Unknown said...

I don't think the call should have been reversed. I think instant replay should have been implemented long ago.

I also don't think there should be such a stink about the fact he didn't get an official perfect game. To me, a perfect game for a pitcher should be 27 up, 27 strike outs. THAT'S a perfect game, improbable as it is, that defines perfection.

Galarraga was helped tremendously, as many no-hitters and perfect games were, by fantastic fielding. That deep over the shoulder catch by whomever it was preserved "perfect pitching" by his own fantastic play.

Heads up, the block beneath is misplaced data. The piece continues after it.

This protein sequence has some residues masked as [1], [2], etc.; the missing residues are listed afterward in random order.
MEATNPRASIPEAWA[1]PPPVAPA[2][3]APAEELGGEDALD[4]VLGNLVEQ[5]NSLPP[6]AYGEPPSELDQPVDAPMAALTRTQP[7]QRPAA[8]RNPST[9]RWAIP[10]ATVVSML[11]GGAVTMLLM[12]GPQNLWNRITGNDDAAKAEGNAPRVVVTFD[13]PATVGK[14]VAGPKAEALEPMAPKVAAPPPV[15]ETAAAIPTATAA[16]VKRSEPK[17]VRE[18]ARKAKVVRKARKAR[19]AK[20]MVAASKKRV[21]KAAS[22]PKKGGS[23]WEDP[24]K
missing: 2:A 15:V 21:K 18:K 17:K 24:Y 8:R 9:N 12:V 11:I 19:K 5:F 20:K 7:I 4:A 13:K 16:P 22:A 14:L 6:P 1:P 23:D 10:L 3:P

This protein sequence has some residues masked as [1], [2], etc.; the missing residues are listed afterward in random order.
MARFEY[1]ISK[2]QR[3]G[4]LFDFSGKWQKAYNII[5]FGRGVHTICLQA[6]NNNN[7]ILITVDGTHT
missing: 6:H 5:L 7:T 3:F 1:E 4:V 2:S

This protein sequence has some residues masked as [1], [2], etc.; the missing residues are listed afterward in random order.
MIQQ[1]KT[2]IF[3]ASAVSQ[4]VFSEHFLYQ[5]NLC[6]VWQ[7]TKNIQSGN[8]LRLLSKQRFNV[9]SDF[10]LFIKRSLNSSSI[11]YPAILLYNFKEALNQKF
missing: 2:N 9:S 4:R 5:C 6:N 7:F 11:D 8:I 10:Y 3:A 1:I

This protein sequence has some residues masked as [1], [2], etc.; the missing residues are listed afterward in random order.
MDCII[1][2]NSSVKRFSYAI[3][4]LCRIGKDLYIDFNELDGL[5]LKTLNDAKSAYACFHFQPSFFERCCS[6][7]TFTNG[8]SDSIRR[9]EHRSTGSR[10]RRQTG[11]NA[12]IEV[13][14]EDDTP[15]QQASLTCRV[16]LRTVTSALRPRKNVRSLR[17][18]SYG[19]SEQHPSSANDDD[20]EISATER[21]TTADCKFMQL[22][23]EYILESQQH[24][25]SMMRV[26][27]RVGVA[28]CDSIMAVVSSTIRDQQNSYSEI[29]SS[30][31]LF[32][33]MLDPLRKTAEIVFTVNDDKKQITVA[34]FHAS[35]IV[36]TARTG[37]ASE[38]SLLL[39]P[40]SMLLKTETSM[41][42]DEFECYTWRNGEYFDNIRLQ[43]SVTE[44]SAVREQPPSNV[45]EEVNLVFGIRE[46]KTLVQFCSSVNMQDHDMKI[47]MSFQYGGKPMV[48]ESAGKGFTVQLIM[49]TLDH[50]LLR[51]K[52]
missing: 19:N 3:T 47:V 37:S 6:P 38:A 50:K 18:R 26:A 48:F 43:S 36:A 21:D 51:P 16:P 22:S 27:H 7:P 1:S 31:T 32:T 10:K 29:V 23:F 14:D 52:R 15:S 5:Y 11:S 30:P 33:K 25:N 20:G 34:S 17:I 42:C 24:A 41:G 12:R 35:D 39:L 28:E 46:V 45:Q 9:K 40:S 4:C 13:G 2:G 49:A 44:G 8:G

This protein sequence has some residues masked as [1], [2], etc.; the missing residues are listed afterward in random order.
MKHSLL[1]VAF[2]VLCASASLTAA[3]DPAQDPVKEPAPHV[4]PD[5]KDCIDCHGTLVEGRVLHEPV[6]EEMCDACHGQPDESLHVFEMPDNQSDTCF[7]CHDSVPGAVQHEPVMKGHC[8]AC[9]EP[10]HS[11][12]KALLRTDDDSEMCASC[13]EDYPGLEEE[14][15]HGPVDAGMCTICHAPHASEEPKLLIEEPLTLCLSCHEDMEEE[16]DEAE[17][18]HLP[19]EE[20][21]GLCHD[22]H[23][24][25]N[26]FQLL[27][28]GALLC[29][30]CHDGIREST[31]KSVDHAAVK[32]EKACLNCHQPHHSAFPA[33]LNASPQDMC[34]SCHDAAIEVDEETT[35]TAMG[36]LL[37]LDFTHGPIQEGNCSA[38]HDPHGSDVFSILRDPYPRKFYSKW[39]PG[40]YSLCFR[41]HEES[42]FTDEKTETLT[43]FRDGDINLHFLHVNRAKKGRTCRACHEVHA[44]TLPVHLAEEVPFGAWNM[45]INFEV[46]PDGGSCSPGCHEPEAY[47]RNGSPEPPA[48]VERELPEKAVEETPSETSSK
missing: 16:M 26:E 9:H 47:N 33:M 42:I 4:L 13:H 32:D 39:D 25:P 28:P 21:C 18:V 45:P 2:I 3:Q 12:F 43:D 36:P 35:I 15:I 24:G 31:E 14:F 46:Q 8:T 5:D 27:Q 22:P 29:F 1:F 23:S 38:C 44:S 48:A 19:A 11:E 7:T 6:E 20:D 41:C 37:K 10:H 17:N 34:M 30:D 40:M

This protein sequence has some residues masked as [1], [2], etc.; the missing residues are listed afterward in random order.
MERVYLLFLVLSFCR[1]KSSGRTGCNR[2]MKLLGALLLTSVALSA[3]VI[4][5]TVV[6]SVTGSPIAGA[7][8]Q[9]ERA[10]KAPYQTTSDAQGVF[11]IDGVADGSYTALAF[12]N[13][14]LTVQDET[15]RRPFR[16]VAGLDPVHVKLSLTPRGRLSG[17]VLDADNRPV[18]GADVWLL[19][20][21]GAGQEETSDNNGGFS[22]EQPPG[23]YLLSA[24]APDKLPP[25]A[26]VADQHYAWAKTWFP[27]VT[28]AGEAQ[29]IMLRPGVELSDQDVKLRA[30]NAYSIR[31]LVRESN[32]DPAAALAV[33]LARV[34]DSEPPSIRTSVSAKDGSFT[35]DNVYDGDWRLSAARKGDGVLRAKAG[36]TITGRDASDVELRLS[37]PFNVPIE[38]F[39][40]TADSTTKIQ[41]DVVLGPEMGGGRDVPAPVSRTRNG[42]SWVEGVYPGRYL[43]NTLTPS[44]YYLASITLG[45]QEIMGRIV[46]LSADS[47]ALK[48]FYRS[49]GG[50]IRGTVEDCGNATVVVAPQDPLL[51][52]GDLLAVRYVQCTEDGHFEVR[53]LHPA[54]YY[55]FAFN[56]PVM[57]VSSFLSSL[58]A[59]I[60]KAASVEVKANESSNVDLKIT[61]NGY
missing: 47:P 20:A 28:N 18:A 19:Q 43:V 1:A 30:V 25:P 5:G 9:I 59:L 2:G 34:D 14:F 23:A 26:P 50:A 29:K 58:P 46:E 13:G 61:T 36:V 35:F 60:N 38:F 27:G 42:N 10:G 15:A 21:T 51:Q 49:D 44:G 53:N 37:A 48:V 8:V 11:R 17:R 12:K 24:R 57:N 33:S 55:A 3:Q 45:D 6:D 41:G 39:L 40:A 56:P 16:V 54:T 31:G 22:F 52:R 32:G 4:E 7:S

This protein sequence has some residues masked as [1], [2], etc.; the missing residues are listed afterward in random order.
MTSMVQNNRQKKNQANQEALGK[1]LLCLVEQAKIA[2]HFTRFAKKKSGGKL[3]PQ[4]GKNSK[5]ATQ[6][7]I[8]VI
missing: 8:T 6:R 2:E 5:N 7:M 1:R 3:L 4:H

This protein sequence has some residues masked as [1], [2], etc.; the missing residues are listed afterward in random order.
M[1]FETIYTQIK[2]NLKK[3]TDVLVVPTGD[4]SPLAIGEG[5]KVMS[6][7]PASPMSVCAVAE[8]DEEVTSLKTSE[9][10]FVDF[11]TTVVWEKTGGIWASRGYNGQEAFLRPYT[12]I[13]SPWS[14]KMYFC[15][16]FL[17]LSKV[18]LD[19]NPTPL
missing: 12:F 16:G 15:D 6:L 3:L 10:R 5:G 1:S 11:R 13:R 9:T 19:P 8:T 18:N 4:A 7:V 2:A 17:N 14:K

Point is, nothing will take away the great performance by Galarraga and the Tigers as a whole. I don't see a reason to reverse the call simply for statistical purposes, until instant replay is officially implemented.